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Leading Off



Luck: Better. Next Time ... ? Broncos quarterback Peyton Manning had the sexier stats in his first trip to Indianapolis since he was replaced a year ago by Andrew Luck, but the view from above suggests that the new guy got the best of their inaugural matchup. Manning's second-quarter fumble and subsequent safety led to a run of 23 straight points by Indy, and his fourth-quarter interception helped the Colts build a two-possession cushion in their 39--33 victory. Manning's not entirely to blame for Denver's first loss: He was sacked four times, more than in any game since 2007.



Johnny Crash No. 7 Texas A&M was leading 31-24 early in the fourth quarter last Saturday when Auburn defensive end LaDarius Owens (10) and defensive back Ryan White (19) leveled QB Johnny Manziel, sidelining him temporarily with a right shoulder injury. Without their Heisman-winning leader the Aggies went three-and-out, while the Tigers went TD--TD. By the time Manziel returned with 9:09 remaining, A&M was on its way to a 45--41 loss, one of five last week by AP Top 10 teams. Auburn raised its record to 6--1 and its ranking from No. 24 to 11.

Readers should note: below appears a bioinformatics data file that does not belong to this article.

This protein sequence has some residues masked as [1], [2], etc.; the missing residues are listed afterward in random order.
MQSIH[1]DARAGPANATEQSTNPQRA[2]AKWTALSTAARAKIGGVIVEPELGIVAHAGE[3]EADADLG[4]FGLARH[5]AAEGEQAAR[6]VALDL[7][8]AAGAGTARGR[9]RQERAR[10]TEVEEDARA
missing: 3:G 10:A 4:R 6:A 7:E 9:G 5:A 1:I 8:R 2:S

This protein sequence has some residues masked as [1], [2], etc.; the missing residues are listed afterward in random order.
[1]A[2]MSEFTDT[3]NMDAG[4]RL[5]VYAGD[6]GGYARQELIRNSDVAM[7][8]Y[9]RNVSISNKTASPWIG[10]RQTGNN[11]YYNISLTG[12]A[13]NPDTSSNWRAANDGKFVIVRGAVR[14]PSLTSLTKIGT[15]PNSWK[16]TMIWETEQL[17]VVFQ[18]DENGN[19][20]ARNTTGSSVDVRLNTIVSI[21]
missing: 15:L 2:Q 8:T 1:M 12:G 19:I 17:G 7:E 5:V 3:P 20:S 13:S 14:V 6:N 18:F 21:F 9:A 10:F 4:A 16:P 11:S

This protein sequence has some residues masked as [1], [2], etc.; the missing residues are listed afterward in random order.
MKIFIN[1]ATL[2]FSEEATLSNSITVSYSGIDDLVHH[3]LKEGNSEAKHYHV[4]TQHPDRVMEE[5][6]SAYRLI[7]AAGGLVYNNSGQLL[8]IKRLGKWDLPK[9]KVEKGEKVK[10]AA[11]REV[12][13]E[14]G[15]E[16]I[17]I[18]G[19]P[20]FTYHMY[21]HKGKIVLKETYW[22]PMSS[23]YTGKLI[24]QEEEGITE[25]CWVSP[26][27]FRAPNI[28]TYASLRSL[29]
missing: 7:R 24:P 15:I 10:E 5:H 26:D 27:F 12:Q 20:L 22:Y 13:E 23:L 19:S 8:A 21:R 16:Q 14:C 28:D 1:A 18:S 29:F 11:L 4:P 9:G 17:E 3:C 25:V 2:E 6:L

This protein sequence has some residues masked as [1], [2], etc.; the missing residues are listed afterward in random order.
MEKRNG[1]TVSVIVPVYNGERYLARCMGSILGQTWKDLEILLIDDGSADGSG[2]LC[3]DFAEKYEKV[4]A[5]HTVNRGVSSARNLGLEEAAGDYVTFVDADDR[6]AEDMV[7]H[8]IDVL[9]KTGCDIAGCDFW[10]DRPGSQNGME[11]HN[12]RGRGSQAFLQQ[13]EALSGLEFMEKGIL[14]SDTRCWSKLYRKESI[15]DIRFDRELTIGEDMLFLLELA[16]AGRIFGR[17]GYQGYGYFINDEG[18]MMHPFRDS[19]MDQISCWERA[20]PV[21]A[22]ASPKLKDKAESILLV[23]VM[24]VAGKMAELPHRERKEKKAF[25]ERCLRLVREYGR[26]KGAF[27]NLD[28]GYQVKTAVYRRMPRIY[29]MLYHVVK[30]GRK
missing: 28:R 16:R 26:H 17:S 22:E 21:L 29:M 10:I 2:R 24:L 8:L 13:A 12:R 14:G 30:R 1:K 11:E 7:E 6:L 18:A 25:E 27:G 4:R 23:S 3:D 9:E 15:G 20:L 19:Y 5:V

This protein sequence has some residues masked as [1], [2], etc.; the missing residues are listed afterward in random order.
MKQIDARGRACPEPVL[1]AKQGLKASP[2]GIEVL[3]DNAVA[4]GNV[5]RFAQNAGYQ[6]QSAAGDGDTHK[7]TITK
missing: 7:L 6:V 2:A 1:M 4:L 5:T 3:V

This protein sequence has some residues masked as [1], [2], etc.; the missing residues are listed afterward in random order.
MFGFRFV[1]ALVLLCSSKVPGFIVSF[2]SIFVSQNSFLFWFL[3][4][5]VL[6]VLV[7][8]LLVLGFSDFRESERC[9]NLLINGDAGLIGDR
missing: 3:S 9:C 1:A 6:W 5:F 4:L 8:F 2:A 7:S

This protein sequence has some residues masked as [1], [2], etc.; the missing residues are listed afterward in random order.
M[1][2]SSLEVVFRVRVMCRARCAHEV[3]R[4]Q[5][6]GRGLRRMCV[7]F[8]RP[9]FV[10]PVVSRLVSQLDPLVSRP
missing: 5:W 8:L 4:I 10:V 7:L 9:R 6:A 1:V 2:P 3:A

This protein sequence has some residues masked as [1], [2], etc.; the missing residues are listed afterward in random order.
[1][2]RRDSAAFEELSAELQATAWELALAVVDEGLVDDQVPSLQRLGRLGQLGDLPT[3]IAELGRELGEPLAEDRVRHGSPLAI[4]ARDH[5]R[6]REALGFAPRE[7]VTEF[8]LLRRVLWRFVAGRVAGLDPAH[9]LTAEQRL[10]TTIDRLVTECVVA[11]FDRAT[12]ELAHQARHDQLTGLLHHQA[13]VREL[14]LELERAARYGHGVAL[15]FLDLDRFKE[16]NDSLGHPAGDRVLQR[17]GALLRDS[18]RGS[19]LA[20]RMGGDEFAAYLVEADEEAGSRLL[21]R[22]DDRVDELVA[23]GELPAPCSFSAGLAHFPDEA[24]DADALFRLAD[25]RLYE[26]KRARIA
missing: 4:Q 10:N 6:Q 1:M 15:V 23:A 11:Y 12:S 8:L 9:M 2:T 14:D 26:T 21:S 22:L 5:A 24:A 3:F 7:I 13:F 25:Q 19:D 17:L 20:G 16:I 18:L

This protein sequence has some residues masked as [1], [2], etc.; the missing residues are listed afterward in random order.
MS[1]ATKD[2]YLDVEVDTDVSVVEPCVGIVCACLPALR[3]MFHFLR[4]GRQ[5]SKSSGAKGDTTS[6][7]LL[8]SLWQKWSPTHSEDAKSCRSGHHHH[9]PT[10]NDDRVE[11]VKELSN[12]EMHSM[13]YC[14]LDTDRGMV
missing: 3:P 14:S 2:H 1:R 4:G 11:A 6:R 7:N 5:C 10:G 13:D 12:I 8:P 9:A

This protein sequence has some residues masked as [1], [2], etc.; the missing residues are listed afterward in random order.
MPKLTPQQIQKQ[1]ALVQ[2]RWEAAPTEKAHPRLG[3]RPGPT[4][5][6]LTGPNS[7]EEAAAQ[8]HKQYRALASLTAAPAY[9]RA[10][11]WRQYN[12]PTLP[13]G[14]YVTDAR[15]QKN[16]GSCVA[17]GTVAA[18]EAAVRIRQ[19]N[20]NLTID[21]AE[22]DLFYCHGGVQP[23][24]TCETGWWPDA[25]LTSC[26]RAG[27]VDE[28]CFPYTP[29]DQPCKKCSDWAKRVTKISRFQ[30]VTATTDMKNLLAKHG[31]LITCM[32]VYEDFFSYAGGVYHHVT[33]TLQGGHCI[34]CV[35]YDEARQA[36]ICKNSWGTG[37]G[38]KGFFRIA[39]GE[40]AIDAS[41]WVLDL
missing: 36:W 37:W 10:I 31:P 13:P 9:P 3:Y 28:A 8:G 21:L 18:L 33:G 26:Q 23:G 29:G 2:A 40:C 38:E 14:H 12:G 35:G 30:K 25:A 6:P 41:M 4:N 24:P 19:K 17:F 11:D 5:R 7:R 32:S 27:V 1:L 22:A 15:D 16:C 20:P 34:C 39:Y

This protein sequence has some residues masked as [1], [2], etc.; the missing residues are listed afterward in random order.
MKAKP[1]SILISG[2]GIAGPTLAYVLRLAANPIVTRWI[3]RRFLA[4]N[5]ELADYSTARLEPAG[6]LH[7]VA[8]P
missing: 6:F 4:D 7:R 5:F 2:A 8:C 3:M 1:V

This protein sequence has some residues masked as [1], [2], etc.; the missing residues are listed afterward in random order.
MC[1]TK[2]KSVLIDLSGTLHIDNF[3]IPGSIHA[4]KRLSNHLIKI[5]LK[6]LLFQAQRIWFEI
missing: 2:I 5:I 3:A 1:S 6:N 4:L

Jim Class For reporters the enduring image of Jim Leyland will be not in the dugout but in his office, in repose: holding court after a game, his stockinged feet propped up on his desk, a flaming Marlboro Red in his hand, explaining his vision of baseball and, as often, life, generously adding the qualifier, "Now, that's just what I think." Leyland, 68, stepped down on Monday after 22 seasons as the manager of the Pirates, the Marlins, the Rockies and, since 2006, the Tigers, for whom he will continue working in an as-yet-undetermined role. His tangible successes should not be overlooked: the three Manager of the Year awards, the six division titles, the two AL pennants, the championship with the Marlins in 1997. But Leyland's departure has its symbolic importance, too: It represents the end of the era in which managers were salty, old school, often mustachioed and almost entirely intuitive. His successors—the Cardinals' Mike Matheny, the Red Sox' John Farrell, the Yankees' Joe Girardi—are buttoned-up students of statistics with forearms that suggest they spend as much time in the weight room (and are as devoted to healthy living) as their players. It's difficult to imagine Leyland ever drinking anything green. "When it's time, it's time," Leyland said on Monday, "and it's time."